Last week, a Florida jury recommended that Nikolas Cruz receive life in prison without the possibility of parole. Cruz had pleaded guilty to 17 counts of murder: 14 children and three adults in a mass shooting at Marjory Stoneman Douglas High School in Parkland, Florida, in 2018.
The jury had been deciding whether to sentence Cruz to the death penalty or to life in prison. Florida law requires that a jury unanimously sentence the death penalty. Nine of 12 jurors voted for the death penalty while three did not. According to NPR, a judge cannot overturn Cruz’s sentence.
During Cruz’s trial, his defense attorney Melissa McNeill argued that Cruz could face violence in prison. According to CNN, McNeill argued against the death penalty and said in the closing arguments, that Cruz would die in prison of either natural causes or “whatever else could possibly happen to him while he’s in prison.” Cruz would likely go to a prison with other incarcerated persons who committed high profile crimes.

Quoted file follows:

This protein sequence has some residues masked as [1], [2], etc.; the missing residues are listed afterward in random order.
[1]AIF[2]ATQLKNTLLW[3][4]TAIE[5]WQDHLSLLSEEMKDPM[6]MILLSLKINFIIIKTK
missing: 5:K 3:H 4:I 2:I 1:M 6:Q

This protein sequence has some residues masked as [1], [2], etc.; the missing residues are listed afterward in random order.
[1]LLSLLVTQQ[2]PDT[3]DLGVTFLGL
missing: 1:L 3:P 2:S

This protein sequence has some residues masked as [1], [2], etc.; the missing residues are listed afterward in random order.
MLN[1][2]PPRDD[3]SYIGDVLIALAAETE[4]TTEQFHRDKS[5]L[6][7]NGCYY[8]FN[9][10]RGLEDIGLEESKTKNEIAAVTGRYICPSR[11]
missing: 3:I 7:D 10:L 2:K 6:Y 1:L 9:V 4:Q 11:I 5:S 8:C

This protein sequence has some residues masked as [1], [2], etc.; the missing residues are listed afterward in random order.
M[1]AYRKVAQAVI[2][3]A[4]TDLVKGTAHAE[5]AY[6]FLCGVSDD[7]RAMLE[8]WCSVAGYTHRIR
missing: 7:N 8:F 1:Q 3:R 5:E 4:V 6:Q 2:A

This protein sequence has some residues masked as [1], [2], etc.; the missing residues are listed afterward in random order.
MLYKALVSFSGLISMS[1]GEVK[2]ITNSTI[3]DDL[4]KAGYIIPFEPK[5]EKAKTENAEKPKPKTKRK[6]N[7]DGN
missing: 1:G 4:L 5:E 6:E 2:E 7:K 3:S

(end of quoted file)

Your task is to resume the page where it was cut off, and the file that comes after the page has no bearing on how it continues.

McNeill’s hint towards prison violence points to a reality in U.S. prisons.
How common is prison violence in the U.S.?
Jens Modvig analyzed violence in prison in the World Health Organization’s publication “Prisons and Health” and found that “About 25% of prisoners are victimized by violence each year while 4%–5% experience sexual violence and 1%–2% are raped.”
Statistics on prison violence do not always portray the whole picture, however, because violence is often underreported due to fear of reprisal.
Using data from the Bureau of Justice Statistics, the nonprofit Prison Policy Initiative showed in a graph how homicide, suicide and intoxication are increasing in state prisons. State prisons are generally intended for longer-term holding periods, while jails are intended for shorter holding periods.
According to the Equal Justice Initiative, the most violent prison system in the world is in the U.S.: the Alabama prison system, which has a high murder rate. Florida also has a high rate of violence within its prison system.